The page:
Public Sector: Private Challenge

September 1, 2006

Tony Blair set the E-Government Unit’s broad objective: ‘ensuring that IT supports the business transformation of Government itself so that we can provide better, more efficient, public services’. The public sector has taken notice – and the reluctant have been made to take notice by the use of the traditional combination of carrot and stick. The uses to which IT is being put in the public sector, from local authorities trying to deliver one point of contact for e-government services to the use of IT in the courts to improve the dispute resolution process, is developing rapidly.

The government is spending £14 billion pa on investment in IT and has backed the investment with guidance on contractual issues. The OGC has published a variety of standard contracts, processes and guidance intended to facilitate the successful acquisition and implementation of new systems – these have often been innovative and have contributed to improvements in private sector procurement processes. The supplier community, notably through Intellect, has responded by participation in initiatives like the Senior IT Forum and with guidance on contracting with the public sector.

A ‘partnership’ of public sector and supplier community is sought by all, but there are concerns in the government and the IT industry that this is not being achieved in practice. There are still too many examples of projects that do not deliver the expectations of the public sector customers or meet the suppliers’ objectives of a fair return for their contributions.

At the same time public sector regulation has expanded. The Freedom of Information Act has opened up access to all manner of information, not just for private citizens and journalists, but for suppliers competing to win business. Privacy and the data protection issues associated with, for example, electronic patient records and ID card databases have become important public debates. The EU procurement rules have been revised and the novel competitive dialogue procedure has been introduced to bring more flexibility into the process of selecting a supplier for a complex IT project.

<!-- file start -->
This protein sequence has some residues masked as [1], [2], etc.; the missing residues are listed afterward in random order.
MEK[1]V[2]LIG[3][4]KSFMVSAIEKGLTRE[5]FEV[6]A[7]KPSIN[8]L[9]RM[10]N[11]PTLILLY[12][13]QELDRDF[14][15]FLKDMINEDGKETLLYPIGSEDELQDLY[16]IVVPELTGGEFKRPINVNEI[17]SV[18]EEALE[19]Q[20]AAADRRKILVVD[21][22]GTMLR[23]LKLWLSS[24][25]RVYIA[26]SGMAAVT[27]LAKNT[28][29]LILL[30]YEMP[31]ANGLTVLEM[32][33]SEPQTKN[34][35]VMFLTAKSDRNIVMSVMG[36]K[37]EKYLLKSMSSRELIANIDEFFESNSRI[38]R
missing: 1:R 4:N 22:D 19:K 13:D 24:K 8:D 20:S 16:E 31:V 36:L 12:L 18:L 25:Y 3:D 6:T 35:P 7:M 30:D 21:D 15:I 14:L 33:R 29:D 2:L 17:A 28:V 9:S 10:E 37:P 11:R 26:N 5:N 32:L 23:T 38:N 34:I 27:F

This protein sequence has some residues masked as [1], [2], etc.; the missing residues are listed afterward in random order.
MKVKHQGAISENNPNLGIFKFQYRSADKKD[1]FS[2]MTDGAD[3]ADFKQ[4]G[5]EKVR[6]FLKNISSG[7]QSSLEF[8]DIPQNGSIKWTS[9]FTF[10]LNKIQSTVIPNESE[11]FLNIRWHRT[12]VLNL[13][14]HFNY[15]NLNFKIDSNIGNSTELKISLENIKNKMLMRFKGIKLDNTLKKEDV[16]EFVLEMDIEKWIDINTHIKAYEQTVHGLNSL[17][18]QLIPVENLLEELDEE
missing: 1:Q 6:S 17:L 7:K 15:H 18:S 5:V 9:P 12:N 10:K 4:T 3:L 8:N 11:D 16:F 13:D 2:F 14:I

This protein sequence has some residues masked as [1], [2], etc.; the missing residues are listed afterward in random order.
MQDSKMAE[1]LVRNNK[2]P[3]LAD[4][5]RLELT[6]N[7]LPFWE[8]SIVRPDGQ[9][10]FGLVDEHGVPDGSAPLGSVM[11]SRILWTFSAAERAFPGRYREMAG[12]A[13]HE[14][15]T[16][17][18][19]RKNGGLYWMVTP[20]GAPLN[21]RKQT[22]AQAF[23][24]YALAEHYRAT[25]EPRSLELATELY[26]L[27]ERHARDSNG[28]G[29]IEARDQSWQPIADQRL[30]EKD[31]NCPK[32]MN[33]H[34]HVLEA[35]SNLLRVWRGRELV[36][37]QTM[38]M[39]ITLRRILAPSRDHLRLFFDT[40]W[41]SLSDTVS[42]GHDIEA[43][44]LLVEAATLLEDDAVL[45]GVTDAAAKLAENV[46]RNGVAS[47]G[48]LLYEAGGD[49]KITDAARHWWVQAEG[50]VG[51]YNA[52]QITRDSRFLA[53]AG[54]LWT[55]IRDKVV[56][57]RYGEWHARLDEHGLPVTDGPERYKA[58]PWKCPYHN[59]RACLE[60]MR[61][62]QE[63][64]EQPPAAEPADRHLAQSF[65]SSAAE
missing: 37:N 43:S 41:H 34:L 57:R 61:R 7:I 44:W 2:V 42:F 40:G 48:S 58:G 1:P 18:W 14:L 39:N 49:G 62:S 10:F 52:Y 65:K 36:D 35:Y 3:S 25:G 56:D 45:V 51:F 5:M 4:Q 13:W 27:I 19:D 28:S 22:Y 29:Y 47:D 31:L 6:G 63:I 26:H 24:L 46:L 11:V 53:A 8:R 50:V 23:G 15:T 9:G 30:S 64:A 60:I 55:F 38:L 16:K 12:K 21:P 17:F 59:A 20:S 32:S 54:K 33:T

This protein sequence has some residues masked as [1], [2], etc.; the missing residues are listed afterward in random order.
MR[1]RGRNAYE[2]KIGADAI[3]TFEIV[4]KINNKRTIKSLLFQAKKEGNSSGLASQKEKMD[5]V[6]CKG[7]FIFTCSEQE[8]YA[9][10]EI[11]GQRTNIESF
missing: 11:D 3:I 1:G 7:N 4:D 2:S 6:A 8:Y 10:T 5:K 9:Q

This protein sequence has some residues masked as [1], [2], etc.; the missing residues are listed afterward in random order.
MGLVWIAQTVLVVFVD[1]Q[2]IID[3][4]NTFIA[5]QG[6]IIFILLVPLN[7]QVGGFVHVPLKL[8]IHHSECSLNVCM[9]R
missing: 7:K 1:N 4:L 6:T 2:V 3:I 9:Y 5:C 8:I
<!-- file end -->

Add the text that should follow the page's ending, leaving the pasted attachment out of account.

This year the SCL conference will focus on the use of IT in the public sector and in particular the interface between the supplier community and central and local government which is so essential to the delivery of business transformation through the use of IT. We will present the views of government and of the private sector with the ambition of generating debate and improving our understanding as professionals serving the IT community and the public sector of what works and how to help major IT projects in the public sector deliver on time and to budget.

The Conference will be organised so as to maximise collaboration and debate. Panels of speakers will be balanced to represent the interests of government lawyers, industry lawyers and private practice. A key note speaker will give a 30 minute talk developing the relevant subject and law in some detail and then panel members will deal with questions from the panel convenor and from delegates. Speakers include Richard Granger, the Director General of IT for the NHS, the OGC’s Ian Glenday, Pat Barlow from BT, Anthony Kenny (Chair of Intellect’s FOI Working Group) and Oxford’s first professor of Internet governance, Jonathan Zittrain. Leading lawyers contributing include Mark Culbert, Graham Cunningham, Peter Sussman QC, Marcus Turle and John Yates.